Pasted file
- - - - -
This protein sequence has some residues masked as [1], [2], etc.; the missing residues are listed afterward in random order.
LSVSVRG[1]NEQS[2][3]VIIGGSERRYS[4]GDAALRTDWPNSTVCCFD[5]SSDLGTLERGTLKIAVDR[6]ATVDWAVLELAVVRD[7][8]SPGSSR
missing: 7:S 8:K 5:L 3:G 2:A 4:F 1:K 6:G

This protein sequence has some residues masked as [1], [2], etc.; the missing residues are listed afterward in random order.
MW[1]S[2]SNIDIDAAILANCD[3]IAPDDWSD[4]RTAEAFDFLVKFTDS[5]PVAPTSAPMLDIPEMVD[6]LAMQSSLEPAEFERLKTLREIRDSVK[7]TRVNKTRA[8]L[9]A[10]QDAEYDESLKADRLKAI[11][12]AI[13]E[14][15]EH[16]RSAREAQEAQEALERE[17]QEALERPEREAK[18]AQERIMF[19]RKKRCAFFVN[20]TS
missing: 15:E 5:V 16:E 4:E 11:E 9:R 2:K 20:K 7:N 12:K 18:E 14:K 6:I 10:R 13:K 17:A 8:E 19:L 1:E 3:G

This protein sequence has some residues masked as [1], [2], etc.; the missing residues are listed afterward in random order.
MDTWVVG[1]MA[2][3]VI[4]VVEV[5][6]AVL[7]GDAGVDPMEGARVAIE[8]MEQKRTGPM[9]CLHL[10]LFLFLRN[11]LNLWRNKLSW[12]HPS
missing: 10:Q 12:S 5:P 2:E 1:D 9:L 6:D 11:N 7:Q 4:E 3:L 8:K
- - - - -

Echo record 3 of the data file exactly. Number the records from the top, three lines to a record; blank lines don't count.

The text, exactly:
This protein sequence has some residues masked as [1], [2], etc.; the missing residues are listed afterward in random order.
MDTWVVG[1]MA[2][3]VI[4]VVEV[5][6]AVL[7]GDAGVDPMEGARVAIE[8]MEQKRTGPM[9]CLHL[10]LFLFLRN[11]LNLWRNKLSW[12]HPS
missing: 10:Q 12:S 5:P 2:E 1:D 9:L 6:D 11:N 7:Q 4:E 3:L 8:K